• 0 avatar
      Adamatari

      Instead of relying on expensive imported oil, Hawaii should rely on expensive imported Uranium? That’s not going to work.

    • 0 avatar
      jmo

      Adam,
       
      “Thus, 1 kg natural uranium – following a corresponding enrichment and used for power generation in light water reactors – corresponds to nearly 10,000 kg of oil or 14,000 kg of coal and enables the generation of 45,000 kWh of electricity.”

      1 KG of uranium is $165 which generates as much power as $6,500 worth of oil.

    • 0 avatar
      Steve65

      Sure. They can just put the waste in 55 gallon drums and drop it in the ocean about 35 miles away. Cause that worked out so well for San Francisco.

    • 0 avatar
      imag

      Not true for two reasons:
       
      1. Traditional nuke plants are too big.  Hawaii doesn’t draw enough power on one island to need a plant.  Sending power island-to-island makes no sense.
       
      2. Nuke plants are great base load.  They produce lots of power at all times, including the night time.  They are very bad at scaling up and down with use.  Hawaii doesn’t need nearly the power at night that it needs during the day.
       
      The traditional nuclear option doesn’t make sense.  There are newfangled small reactors which could make sense, but it is highly unlikely that they would get approved for this application.
       
      Solar actually makes tremendous sense for Hawaii.  Solar power is already well under the retail power rates on the island.  One thing the islands actually need is advanced energy storage for grid stabilization.  A moderate amount of storage combined with solar would do the trick very well, and could actually be cheaper than Hawaii’s current (expensive) oil generation.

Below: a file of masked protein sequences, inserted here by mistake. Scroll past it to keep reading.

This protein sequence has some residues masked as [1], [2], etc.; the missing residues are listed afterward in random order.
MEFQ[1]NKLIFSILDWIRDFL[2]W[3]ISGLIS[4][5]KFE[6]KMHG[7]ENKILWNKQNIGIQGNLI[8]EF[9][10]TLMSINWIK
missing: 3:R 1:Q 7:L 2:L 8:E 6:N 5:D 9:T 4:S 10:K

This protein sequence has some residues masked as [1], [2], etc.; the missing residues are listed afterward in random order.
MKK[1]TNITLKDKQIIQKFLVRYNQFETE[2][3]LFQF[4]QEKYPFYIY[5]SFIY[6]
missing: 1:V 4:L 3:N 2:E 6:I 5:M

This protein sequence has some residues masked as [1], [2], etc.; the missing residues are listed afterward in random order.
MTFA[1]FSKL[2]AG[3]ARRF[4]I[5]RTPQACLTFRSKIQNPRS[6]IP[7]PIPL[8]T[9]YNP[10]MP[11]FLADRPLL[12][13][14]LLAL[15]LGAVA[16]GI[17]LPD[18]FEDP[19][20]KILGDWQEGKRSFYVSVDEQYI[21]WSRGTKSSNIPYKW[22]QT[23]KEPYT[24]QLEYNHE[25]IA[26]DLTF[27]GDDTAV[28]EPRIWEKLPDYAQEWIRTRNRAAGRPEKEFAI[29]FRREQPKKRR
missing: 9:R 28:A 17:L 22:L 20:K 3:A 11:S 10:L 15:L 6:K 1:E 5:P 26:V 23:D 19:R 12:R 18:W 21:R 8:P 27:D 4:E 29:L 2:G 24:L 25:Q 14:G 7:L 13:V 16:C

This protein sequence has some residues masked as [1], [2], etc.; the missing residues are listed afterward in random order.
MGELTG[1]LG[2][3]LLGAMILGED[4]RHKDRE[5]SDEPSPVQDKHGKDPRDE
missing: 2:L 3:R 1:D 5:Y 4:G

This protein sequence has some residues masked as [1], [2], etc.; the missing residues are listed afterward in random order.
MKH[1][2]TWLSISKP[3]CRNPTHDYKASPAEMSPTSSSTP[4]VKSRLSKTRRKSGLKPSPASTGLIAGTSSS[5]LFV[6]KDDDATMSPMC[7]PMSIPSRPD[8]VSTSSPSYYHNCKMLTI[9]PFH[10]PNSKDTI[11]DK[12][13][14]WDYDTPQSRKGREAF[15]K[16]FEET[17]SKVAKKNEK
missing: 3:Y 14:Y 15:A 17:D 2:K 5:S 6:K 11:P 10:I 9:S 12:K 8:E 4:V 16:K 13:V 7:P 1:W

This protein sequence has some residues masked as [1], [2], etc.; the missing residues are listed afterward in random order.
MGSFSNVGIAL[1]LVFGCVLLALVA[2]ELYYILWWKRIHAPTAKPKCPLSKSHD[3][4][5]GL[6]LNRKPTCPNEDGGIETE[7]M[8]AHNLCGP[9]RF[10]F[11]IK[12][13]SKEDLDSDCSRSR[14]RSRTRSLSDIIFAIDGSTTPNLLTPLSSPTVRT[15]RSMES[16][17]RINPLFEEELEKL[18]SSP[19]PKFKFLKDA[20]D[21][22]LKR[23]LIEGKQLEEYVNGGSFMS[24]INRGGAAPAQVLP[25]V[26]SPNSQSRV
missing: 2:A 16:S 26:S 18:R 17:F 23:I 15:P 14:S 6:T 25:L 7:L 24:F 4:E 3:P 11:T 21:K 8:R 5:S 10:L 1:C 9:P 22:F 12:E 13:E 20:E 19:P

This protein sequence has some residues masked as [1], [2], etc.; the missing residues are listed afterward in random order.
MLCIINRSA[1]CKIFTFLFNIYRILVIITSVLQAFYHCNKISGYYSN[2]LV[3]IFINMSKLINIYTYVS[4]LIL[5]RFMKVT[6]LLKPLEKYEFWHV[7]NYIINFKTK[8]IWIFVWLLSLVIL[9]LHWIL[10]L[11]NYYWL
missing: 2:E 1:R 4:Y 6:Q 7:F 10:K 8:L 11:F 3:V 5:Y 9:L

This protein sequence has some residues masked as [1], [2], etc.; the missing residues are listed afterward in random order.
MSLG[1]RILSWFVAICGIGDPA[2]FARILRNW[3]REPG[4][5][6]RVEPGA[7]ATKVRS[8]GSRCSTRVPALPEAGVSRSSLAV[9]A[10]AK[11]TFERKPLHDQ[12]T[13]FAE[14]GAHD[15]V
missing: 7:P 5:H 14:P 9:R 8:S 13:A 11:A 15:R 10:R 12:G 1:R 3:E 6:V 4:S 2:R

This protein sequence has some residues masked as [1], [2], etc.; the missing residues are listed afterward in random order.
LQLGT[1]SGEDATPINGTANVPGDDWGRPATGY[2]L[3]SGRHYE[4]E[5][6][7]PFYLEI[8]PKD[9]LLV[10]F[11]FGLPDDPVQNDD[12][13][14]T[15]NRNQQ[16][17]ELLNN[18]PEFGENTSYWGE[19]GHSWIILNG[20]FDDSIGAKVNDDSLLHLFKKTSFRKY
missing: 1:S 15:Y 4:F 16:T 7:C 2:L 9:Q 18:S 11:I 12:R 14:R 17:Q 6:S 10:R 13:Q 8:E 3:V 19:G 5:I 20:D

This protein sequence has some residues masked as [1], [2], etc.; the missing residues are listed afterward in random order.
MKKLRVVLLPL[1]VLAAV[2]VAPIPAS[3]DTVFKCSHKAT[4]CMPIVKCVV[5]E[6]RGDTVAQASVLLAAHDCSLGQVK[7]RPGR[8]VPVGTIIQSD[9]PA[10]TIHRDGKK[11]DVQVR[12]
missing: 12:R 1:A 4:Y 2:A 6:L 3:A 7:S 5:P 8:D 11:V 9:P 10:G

• avatar
    jmo

    there is only so much you can do with sunshine and scenic waterfalls

    There is always geothermal – what with all the volcanoes:

    http://www.punageothermalventure.com/About-Geothermal-Energy/13/geothermal-in-hawaii
     
    And range anxiety? I wouldn’t want to brave the road to Hana in a Leaf,

    How about a typical suburban Honolulu commute?

    • 0 avatar
      LALoser

      My commute from Ala Moana to Waikiki is 1.8 miles. It takes 5 minutes at 5:30 AM and 20 to 25 minutes going home at about 3 PM. Most come into downtown Hono from 6 to 8 miles out. Some mornings it takes 45 minutes to travel that far, but at least 35% of the time it can take up to 2 hours if it is raining or an accident.

    • 0 avatar
      Tree Trunk

      Bike?

    • 0 avatar
      LALoser

      A bike seems like a good idea,but it rains a lot here, standing water and dodgy drivers, it’s good that speed limits are low. In my job I have to run out for meetings at many military bases. If timed wrong it can take hours. The traffic here is not the scale of LA, but the travel rate has to be lower. The average MPH on the cars computer is 15….. 

  • avatar
    Rod Panhard

    Uh, why doesn’t Hawaii, located on volcanoes, get its energy from geothermal sources?

    • 0 avatar
      James2

      Only one island, the Big Island, has active volcanoes. The Big Island is also, um, big enough to provide plenty of range anxiety. As Bertel says, yeah, you don’t want to be on the road to Hana (on the island of Maui) in a Leaf, either. Maui is also big enough that you wouldn’t want to be in an electric car.